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Fractured Inter-bedded Dolomites and Limestones in a Reservoir Analogue: Integrating Carbonate Sedimentology and Structural data from thin Section to Reservoir Scale

Francesco Dati, Monica Girundo, Vincenzo Guerriero, Alessandro Iannace, Stefano Mazzoli, Mariano Parente, Stefano Tavani, Stefano Vitale, Loic Bazalgette, and Christoph Strauss

In low porosity carbonate reservoirs, fracture systems are the main factor controlling the flow of hydrocarbons. Good examples are the Apulian fractured carbonate fields of Basilicata area (southern Italy), the major on-shore carbonate reservoirs in Western Europe. There, hydrocarbons are hosted in interstratified limestones and dolomites of upper Lower to Upper Cretaceous age. The occurrence of fractures at various scales in these fields is well documented by FMI logs. However a profound geological model to explain the distribution of fracture sets and their relative impact on fluid flow in the reservoir is not evidenced, and any study conducted directly on drilling cores presents significant limitations related to observable fracture scales. To overcome such limitations, in the last years a growing interest for geometrical reservoir analogues accrued. The aim of this study is to clarify the role of different geological parameters such as lithology, crystal size and bed thickness, which contribute to the development of stratabound and non-stratabound fracture networks in a carbonate succession that can be considered a good reservoir analogue for the Basilicata oilfields. The study area – Monte Chianello – is located in southern Apennines. The outcropping succession comprises a 1200 m thick sequence of Cretaceous shallow water carbonates characterized by an alternation of dolomitic and calcareous beds, with variable textures and crystal sizes. Comparing non-stratabound fracture density carried out from thin sections and acetate peels, when intragranular microcracks, that are common in dolomite crystals, are not taken into account, higher values result for limestones with respect to dolomites; on the contrary when all fractures (microcracks included) are considered for the estimation, both lithologies show same fracture density values. Dolomites exhibit an inverse relationship between crystal size and fracture density (microcracks excluded), well described by a power law. However, numerous fracture counts on single-bed scan lines provide clear evidence that, generally, bed thickness is the dominating parameter controlling stratabound fracture distribution within the studied outcrops, regardless of lithology and crystals size.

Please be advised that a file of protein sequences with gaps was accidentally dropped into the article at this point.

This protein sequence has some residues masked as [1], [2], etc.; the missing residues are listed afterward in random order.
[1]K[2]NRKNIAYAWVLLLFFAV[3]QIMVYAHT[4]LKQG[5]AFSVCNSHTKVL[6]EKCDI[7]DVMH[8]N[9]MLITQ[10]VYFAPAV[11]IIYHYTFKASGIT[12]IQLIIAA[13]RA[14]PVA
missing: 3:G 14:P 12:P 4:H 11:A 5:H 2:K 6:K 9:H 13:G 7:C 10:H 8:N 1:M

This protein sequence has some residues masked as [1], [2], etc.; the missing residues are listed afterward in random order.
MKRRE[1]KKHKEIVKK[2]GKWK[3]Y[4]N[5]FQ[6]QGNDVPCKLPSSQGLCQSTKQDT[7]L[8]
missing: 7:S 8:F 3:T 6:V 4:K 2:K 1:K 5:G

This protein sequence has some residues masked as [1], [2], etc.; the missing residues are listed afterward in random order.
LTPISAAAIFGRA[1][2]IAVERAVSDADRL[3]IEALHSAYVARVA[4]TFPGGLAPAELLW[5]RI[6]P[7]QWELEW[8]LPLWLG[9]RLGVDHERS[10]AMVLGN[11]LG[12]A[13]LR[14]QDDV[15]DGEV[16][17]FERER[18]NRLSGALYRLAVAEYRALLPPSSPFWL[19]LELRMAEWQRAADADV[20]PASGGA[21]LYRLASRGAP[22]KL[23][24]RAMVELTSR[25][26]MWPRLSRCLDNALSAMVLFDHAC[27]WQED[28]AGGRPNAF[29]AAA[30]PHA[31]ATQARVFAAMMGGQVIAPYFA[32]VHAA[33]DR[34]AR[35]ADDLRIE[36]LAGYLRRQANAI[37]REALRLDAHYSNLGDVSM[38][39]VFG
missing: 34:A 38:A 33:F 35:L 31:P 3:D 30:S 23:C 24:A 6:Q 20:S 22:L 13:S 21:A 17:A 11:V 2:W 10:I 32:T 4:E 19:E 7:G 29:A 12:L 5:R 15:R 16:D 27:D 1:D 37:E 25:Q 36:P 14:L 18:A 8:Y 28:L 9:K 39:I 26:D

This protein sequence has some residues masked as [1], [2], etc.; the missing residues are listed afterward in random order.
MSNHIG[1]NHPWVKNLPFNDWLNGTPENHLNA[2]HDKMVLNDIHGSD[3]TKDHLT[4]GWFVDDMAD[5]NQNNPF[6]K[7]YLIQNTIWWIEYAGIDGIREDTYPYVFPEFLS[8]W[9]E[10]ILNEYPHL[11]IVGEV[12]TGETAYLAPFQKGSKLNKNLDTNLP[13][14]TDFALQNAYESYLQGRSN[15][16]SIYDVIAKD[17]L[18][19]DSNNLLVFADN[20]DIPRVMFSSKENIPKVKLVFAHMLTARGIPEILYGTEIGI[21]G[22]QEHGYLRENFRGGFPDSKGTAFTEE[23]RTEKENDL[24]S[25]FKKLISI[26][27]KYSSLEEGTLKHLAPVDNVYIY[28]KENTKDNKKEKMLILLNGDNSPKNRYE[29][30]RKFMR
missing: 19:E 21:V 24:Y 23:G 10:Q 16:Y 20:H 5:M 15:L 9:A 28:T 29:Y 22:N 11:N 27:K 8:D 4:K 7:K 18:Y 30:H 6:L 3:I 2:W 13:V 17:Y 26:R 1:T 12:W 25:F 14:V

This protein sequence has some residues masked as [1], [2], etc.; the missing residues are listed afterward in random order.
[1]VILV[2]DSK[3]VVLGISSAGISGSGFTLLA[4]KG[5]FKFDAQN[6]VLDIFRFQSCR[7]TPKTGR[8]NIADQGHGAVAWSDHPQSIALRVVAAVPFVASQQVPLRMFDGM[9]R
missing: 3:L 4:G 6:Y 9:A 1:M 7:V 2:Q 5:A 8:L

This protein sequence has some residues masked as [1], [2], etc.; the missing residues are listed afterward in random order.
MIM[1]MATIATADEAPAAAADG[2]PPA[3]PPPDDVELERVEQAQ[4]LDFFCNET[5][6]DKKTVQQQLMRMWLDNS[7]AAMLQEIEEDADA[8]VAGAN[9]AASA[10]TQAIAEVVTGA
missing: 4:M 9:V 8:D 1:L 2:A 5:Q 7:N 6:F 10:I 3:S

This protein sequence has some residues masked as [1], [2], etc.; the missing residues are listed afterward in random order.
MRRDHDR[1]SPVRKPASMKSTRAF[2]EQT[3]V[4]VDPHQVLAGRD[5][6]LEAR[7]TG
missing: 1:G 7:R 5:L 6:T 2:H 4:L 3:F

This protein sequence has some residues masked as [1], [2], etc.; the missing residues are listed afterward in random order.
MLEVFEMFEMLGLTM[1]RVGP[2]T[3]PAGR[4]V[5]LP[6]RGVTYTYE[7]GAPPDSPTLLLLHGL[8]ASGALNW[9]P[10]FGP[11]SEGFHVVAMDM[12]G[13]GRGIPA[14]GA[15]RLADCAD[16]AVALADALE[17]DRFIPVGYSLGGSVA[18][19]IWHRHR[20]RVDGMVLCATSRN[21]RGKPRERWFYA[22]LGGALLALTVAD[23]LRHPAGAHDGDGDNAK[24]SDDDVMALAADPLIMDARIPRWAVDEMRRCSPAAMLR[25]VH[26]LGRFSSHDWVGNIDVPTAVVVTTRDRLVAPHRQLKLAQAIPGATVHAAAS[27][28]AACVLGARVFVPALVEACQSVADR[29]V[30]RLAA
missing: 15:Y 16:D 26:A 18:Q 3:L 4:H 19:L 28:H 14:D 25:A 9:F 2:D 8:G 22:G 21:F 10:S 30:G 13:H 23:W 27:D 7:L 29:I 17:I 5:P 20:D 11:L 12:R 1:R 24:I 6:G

AAPG Search and Discovery Article #90161©2013 AAPG European Regional Conference, Barcelona, Spain, 8-10 April 2013